Dr. Ricardo Maldonado

Editor's Note: The Villager is reprinting the following essay by EAMC infectious disease specialist Dr. Ricardo Maldonado, which was shared by East Alabama Medical Center last week, in order to provide the most clear information straight to readers from area experts. 


Herd Immunity

A lot was discussed about herd immunity early during the pandemic. Herd immunity occurs when a large portion of a community (the herd) becomes immune to a disease, making the spread of disease from person to person unlikely. As a result, the whole community becomes protected, not just those who are immune. 

Herd immunity could be achieved “naturally” by people getting infected and recovering from it. The prevalence in the U.S., however, suggests we are very far from reaching herd immunity (becoming immune by getting sick, not through a vaccine). 

New York has the highest prevalence at around 22 percent while other places are much lower —probably between 3 to 4 percent. That’s considerably a long way off from the 70 percent needed to achieve herd immunity.

In the U.S., almost 200 million people would need to be infected to get to the threshold of herd immunity. In the U.S., people at very low risk of dying from Covid-19 (younger than 30 years of age) account for almost 120 million. Clearly, to have 200 million people infected and recovered would mean that many people from age populations considered at risk would have to get sick as well, and many of them would die from it. Herd immunity through illness is not a good solution in terms of public health.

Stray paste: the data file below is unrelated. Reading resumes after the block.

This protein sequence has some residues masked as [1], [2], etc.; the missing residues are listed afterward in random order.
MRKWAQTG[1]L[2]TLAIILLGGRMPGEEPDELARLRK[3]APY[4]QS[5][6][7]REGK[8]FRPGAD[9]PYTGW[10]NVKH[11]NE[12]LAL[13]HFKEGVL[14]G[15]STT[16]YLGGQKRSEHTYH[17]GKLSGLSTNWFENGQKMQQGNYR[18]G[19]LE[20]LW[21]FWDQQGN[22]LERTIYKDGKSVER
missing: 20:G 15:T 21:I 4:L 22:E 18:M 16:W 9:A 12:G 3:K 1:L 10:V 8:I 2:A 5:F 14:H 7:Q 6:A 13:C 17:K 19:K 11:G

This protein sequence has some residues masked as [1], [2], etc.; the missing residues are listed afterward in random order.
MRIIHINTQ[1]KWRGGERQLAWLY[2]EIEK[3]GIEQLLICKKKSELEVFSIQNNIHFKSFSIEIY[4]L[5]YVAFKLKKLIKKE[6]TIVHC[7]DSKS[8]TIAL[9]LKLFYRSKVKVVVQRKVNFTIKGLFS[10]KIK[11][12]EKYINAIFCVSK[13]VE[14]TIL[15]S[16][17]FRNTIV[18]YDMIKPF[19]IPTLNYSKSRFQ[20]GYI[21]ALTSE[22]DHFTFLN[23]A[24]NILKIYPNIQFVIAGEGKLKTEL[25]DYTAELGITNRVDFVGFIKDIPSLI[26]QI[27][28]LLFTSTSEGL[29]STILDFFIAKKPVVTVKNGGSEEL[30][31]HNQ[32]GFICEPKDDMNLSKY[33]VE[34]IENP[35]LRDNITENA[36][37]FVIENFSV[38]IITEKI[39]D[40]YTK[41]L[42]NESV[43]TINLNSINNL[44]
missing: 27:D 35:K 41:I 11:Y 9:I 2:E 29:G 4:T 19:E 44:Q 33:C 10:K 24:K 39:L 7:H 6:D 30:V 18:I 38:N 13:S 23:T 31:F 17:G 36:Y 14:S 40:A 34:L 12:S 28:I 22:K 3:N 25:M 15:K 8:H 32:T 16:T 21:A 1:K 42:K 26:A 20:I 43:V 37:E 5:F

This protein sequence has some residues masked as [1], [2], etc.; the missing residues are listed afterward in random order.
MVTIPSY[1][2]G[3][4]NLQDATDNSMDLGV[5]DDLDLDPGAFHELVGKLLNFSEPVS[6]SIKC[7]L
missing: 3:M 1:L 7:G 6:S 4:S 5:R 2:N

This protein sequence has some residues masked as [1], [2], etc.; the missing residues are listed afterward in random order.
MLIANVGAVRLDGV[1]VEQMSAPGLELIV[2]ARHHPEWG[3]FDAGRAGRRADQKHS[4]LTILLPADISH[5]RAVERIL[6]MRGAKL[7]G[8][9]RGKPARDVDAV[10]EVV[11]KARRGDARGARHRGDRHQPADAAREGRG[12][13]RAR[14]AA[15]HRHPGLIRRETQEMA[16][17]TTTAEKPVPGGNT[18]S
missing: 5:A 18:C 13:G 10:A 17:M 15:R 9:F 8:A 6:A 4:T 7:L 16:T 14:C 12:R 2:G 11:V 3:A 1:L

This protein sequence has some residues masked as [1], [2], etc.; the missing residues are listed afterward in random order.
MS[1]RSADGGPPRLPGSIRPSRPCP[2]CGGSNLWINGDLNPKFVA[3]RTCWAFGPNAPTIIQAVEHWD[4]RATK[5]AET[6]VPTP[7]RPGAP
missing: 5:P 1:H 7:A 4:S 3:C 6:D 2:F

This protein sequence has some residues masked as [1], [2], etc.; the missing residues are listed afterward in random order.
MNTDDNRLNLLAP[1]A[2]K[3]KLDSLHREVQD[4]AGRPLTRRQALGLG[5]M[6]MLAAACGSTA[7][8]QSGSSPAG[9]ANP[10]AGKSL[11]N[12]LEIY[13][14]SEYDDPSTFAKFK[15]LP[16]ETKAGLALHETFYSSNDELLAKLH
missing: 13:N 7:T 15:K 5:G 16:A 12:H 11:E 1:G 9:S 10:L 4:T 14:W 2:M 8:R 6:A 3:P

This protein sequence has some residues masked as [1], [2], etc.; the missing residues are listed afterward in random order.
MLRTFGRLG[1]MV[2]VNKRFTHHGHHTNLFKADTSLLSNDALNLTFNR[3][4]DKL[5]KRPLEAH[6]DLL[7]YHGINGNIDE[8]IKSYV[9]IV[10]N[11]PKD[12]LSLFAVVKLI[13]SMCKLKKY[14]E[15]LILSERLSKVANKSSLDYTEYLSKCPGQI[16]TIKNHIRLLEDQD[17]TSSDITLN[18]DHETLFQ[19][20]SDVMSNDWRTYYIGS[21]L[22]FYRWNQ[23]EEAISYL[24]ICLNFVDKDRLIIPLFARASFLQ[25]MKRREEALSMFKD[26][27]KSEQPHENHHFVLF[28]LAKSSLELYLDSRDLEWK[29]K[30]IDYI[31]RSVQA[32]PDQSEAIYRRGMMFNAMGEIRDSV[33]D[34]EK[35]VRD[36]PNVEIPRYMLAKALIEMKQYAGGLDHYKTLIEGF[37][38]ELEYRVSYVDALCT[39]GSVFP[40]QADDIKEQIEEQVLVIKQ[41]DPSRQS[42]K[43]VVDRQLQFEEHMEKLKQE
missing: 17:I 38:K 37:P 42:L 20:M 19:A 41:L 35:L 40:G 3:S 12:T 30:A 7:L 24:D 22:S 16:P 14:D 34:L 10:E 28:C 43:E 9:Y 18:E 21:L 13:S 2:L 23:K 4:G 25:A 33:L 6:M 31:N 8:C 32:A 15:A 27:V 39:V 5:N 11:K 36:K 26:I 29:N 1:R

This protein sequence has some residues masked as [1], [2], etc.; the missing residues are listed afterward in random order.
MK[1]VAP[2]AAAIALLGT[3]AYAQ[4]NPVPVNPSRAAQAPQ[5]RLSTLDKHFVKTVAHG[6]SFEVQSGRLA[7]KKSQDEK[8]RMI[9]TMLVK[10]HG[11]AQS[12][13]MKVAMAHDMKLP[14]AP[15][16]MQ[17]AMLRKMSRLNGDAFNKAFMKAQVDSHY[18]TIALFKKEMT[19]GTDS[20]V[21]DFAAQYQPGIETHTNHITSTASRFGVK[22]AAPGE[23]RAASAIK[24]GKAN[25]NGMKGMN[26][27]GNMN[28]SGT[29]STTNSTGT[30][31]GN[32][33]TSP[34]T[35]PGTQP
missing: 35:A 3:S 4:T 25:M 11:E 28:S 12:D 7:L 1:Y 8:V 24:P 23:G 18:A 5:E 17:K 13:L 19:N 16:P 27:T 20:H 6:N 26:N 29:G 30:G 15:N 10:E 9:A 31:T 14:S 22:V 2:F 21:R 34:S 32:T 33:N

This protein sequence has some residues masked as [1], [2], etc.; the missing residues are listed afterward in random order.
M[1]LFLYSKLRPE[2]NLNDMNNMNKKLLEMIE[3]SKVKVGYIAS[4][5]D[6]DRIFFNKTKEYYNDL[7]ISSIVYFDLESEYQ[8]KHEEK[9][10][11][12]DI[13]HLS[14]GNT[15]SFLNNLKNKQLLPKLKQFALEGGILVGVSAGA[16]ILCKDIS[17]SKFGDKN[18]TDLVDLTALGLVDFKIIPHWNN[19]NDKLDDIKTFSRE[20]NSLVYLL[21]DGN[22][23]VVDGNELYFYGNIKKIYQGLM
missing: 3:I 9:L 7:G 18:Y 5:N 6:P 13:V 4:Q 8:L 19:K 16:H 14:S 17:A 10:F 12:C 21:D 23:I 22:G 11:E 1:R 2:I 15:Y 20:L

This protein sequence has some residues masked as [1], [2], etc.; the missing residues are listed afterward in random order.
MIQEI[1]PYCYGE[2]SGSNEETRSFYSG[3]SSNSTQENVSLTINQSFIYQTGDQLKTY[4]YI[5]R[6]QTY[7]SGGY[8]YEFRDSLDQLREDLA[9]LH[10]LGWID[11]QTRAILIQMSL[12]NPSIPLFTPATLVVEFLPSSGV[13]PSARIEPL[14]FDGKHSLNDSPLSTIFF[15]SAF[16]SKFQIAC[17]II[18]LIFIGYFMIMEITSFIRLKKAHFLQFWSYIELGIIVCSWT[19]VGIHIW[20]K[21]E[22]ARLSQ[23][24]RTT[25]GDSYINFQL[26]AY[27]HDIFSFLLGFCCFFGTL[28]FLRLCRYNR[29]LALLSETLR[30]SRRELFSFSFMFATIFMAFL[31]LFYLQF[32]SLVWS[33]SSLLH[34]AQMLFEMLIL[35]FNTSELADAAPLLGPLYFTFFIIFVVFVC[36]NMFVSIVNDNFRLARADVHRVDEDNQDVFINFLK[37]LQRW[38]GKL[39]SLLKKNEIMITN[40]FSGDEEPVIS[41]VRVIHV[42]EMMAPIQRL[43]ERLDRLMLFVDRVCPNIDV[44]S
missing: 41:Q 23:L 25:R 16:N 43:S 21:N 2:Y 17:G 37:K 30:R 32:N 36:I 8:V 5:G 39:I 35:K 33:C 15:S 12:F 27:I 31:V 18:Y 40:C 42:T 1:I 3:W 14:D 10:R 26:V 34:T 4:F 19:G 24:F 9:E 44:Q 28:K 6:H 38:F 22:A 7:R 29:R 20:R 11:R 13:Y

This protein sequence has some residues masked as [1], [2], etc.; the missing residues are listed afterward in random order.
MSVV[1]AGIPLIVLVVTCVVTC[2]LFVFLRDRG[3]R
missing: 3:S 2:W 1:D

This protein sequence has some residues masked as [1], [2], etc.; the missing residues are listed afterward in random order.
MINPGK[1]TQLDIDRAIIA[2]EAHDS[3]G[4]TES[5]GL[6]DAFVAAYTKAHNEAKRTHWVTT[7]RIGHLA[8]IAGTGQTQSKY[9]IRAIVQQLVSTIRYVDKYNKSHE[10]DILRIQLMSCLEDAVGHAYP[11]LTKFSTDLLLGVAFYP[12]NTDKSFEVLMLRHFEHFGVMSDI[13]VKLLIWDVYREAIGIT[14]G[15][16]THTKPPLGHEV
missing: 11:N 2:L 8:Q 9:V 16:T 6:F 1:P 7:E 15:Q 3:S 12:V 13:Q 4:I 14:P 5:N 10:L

We are glad the CDC reviewed the recently revisited guidelines for testing and quickly reversed their recommendations. We were concerned because of the confusion that was created when it was suggested that asymptomatic exposed individuals do not necessarily need to be tested. This clarification is vital as we all know how important it is to understand the levels of asymptomatic transmission. 

The timing of testing on asymptomatic exposed individuals should ideally be a minimum of five days after exposure because of the time it takes for incubation (usually five to 10 days for most patients).

On another note, new testing methods will be available soon, including saliva tests. Currently, we are mainly using antigen tests as they are more readily available, less expensive and faster than PCR testing. These tests are not perfect, but we should not let “the perfect be the enemy of the good.” These tests are still very good for mitigation strategies.



The fatality ratio of Covid-19, which estimates the proportion of deaths among all infected individuals, is still not totally known. That’s because it depends on the number of asymptomatic cases, and while that number appears to be high, it is not definitive as many of these persons do not get tested. Initially, the infection fatality ratio for Covid-19 was estimated to be almost 3 percent, but that was probably overestimated.

Covid-19’s fatality ratio will likely end up around 1 percent, clearly still more than the seasonal flu. Covid-19 has killed 2-5 times more people than the seasonal flu in just six months. 

However, Covid-19’s fatality ratio will be less than SARS (severe acute respiratory syndrome), which had a worldwide fatality ratio of 10 percent from 2002-2004. It will also be less than MERS (Middle East respiratory syndrome), which killed about 37 percent of people who contracted it in the past seven years — none were in the United States.